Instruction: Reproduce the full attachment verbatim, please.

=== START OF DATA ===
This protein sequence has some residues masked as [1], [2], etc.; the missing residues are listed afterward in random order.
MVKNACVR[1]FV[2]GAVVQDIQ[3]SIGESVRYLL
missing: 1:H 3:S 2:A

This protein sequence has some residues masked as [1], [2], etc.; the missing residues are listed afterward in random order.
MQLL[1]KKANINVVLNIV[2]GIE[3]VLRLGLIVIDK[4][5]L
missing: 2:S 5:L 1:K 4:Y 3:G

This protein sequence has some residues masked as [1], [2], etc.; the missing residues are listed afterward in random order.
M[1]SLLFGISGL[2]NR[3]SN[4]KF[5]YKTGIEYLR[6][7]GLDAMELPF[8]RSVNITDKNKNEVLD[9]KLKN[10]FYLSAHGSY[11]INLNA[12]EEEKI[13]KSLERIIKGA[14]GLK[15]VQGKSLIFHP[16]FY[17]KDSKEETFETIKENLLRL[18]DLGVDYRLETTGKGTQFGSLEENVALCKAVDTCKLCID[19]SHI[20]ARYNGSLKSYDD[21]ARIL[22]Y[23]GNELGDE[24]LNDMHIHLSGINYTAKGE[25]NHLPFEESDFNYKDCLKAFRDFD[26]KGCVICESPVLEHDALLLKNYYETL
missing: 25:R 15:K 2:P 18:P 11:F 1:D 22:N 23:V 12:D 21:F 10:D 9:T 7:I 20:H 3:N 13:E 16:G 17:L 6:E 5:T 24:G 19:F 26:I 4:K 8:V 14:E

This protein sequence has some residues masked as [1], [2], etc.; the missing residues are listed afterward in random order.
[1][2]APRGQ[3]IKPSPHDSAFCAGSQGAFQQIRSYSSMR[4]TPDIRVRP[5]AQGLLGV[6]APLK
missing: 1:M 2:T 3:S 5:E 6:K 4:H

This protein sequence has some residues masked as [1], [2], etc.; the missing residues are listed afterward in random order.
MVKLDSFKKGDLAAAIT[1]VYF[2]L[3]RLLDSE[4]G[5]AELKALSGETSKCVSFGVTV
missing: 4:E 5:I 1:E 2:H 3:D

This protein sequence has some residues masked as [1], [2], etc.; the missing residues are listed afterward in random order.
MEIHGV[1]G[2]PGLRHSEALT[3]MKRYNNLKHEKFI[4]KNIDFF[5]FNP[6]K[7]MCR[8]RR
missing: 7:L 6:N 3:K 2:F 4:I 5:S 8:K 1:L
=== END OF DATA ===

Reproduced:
This protein sequence has some residues masked as [1], [2], etc.; the missing residues are listed afterward in random order.
MVKNACVR[1]FV[2]GAVVQDIQ[3]SIGESVRYLL
missing: 1:H 3:S 2:A

This protein sequence has some residues masked as [1], [2], etc.; the missing residues are listed afterward in random order.
MQLL[1]KKANINVVLNIV[2]GIE[3]VLRLGLIVIDK[4][5]L
missing: 2:S 5:L 1:K 4:Y 3:G

This protein sequence has some residues masked as [1], [2], etc.; the missing residues are listed afterward in random order.
M[1]SLLFGISGL[2]NR[3]SN[4]KF[5]YKTGIEYLR[6][7]GLDAMELPF[8]RSVNITDKNKNEVLD[9]KLKN[10]FYLSAHGSY[11]INLNA[12]EEEKI[13]KSLERIIKGA[14]GLK[15]VQGKSLIFHP[16]FY[17]KDSKEETFETIKENLLRL[18]DLGVDYRLETTGKGTQFGSLEENVALCKAVDTCKLCID[19]SHI[20]ARYNGSLKSYDD[21]ARIL[22]Y[23]GNELGDE[24]LNDMHIHLSGINYTAKGE[25]NHLPFEESDFNYKDCLKAFRDFD[26]KGCVICESPVLEHDALLLKNYYETL
missing: 25:R 15:K 2:P 18:P 11:F 1:D 22:N 23:V 12:D 21:F 10:D 9:T 7:I 20:H 3:N 13:E 16:G 17:L 6:E 5:T 24:G 19:F 26:I 4:K 8:V 14:E

This protein sequence has some residues masked as [1], [2], etc.; the missing residues are listed afterward in random order.
[1][2]APRGQ[3]IKPSPHDSAFCAGSQGAFQQIRSYSSMR[4]TPDIRVRP[5]AQGLLGV[6]APLK
missing: 1:M 2:T 3:S 5:E 6:K 4:H

This protein sequence has some residues masked as [1], [2], etc.; the missing residues are listed afterward in random order.
MVKLDSFKKGDLAAAIT[1]VYF[2]L[3]RLLDSE[4]G[5]AELKALSGETSKCVSFGVTV
missing: 4:E 5:I 1:E 2:H 3:D

This protein sequence has some residues masked as [1], [2], etc.; the missing residues are listed afterward in random order.
MEIHGV[1]G[2]PGLRHSEALT[3]MKRYNNLKHEKFI[4]KNIDFF[5]FNP[6]K[7]MCR[8]RR
missing: 7:L 6:N 3:K 2:F 4:I 5:S 8:K 1:L